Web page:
How to Establish a Scuba Diving Career


When you develop a passion for something, you want to immerse yourself in it. This is literally true for those who enjoy scuba diving! What better way to spend your life than doing something you love?

Diving instructors

As with most occupations that people easily fall in love with, there is a competitive element that affects its value in monetary terms. Like ski instructors, scuba instructors do it for the lifestyle that comes with it rather than the money they earn. In fact, it may surprise you to know that your diving instructor earns very little, if anything at all.

Someone who wants to teach diving professionally must be totally dedicated to following all the steps and climbing the ladder to become an open-water instructor. The problem is that once divers are newly qualified, many decide to go on to further levels of certification by doing more courses.

This often leads to a desire to be an instructor. So scuba instructors end up teaching newcomers who may one day compete with them for their own jobs. Many instructors go on to certify as instructor course directors so that they can earn money teaching more people to be instructors…and so on.

Working as an instructor gives you the chance to live and work somewhere exotic. Such a lifestyle is desirable, but to achieve it you will inevitably need other skills, too. Diving instructors are sought after if they also have knowledge of building construction, carpentry, electrical installations, boat engine mechanics and underwater photography -although, thanks to the advent of digital photography, this is no longer seen as scarce. In poorly supplied remote locations, diving instructors need to be resourceful people.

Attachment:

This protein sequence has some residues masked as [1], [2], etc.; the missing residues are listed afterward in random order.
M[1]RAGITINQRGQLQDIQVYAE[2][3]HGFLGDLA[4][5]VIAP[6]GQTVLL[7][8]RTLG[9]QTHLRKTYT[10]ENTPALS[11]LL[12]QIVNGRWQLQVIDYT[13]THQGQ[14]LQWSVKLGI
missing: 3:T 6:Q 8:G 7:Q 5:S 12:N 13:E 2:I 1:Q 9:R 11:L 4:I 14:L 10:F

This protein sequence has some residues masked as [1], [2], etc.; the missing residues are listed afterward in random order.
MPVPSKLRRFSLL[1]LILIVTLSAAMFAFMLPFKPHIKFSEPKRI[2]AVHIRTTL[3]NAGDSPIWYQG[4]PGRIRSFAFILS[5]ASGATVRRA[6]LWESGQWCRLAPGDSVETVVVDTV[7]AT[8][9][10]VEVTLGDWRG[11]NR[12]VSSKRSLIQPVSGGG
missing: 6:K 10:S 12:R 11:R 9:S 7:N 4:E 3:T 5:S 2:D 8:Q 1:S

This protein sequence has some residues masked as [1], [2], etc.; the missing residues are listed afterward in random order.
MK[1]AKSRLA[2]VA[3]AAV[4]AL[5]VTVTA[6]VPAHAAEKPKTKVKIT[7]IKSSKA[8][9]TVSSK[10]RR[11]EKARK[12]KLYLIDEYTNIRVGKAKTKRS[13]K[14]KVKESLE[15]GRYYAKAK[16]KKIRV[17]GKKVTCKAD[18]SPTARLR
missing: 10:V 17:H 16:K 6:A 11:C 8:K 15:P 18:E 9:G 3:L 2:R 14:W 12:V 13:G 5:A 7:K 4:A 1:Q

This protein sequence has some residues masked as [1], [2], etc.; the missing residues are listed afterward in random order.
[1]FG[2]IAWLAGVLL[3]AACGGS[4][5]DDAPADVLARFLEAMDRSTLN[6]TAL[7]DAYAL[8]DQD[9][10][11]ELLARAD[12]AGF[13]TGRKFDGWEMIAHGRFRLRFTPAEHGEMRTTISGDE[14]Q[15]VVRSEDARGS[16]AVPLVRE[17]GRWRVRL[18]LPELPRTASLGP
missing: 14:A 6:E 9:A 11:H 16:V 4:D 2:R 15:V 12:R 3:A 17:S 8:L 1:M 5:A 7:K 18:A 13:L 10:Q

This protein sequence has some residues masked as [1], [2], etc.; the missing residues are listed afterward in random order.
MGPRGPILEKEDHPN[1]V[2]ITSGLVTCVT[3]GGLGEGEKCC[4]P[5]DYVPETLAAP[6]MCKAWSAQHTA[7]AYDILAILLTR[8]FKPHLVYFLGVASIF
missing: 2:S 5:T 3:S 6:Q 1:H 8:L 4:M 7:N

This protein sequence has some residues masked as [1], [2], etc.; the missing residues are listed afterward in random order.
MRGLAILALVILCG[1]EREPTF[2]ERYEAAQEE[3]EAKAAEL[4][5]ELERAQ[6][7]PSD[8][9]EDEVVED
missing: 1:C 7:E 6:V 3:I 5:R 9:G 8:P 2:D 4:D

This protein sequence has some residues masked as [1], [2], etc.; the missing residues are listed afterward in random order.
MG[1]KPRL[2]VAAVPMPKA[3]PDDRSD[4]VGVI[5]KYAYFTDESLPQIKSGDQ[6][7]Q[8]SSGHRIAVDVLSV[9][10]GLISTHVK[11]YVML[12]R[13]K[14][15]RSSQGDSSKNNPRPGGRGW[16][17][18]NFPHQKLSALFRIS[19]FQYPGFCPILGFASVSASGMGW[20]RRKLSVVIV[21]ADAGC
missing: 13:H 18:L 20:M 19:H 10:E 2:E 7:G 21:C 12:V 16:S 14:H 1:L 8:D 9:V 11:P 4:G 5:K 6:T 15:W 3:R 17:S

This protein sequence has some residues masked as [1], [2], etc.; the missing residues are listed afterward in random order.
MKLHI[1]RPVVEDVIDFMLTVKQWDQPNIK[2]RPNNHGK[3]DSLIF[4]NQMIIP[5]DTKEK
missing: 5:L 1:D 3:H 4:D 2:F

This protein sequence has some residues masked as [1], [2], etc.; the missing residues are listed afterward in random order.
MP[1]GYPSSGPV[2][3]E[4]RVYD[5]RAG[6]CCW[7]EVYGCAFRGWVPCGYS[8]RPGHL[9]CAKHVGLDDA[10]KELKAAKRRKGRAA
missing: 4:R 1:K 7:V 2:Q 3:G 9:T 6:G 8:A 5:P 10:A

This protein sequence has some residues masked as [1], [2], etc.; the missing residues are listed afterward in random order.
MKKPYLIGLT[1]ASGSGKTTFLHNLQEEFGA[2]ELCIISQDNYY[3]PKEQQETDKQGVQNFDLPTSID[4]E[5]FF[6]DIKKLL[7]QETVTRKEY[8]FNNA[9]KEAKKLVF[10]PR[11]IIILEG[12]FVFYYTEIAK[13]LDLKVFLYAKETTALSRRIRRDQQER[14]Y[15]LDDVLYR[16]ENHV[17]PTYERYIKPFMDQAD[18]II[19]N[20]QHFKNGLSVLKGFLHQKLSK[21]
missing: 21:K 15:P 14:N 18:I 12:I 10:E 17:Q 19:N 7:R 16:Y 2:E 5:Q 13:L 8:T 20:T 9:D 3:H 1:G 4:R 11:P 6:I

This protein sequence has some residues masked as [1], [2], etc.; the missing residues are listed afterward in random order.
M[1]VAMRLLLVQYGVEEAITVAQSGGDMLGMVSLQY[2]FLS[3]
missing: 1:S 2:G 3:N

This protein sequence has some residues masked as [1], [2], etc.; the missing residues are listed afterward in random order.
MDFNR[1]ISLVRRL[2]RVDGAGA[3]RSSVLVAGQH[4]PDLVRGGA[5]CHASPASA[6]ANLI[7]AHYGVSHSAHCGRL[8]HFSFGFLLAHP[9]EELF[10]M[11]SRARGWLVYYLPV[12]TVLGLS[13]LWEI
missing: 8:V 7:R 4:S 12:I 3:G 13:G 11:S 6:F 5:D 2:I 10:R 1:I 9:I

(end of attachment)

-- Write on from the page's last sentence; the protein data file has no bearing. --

Other diving professions The demand for professional divers to work in the oil industry has diminished with the advent of more cost-efficient remotely operated vehicles (ROVs) that never need to rest – nor do they suffer the medical problems associated with saturation diving. In any case, oil industry jobs are more about welding and cleaning than diving.

Some people qualify with degrees in marine biology, but there are few diving jobs that demand their skills – except, maybe, working on a fish farm.

Teaching others to dive can be a rewarding experience. By teaching someone to use scuba equipment safely, you are giving them the opportunity to visit a new and undiscovered world. It is especially rewarding if that person overcomes some psychological difficulties on the way, such as claustrophobia. If you like working with people, you’ll enjoy seeing them progress from those first nervous steps in the shallow end of the pool to being out in the ocean and meeting animals and exploring shipwrecks. Being a diving instructor is a job particularly suitable for young people taking a break from full-time education or for older people who can afford to pursue their passion.

If you want to train to be a diving instructor, whether a volunteer in a club environment or a professional with a school, you must continue to build on your diving skills after becoming a certified diver and take all the necessary courses.

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Related posts:

  1. How to Find the Right Scuba Diving Instructor
  2. How to Learn the Basic Skills of Scuba Diving
  3. How to Stay Safe in Scuba Diving
  4. How to Ascend in Scuba Diving
  5. How to Find a Scuba Diving Course

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About the Author: Cody Riffel is a regular contributor to MegaHowTo. She likes to write on variety of topics, whatever interests her. She also likes to share what she learns over the Internet and her day-to-day life.

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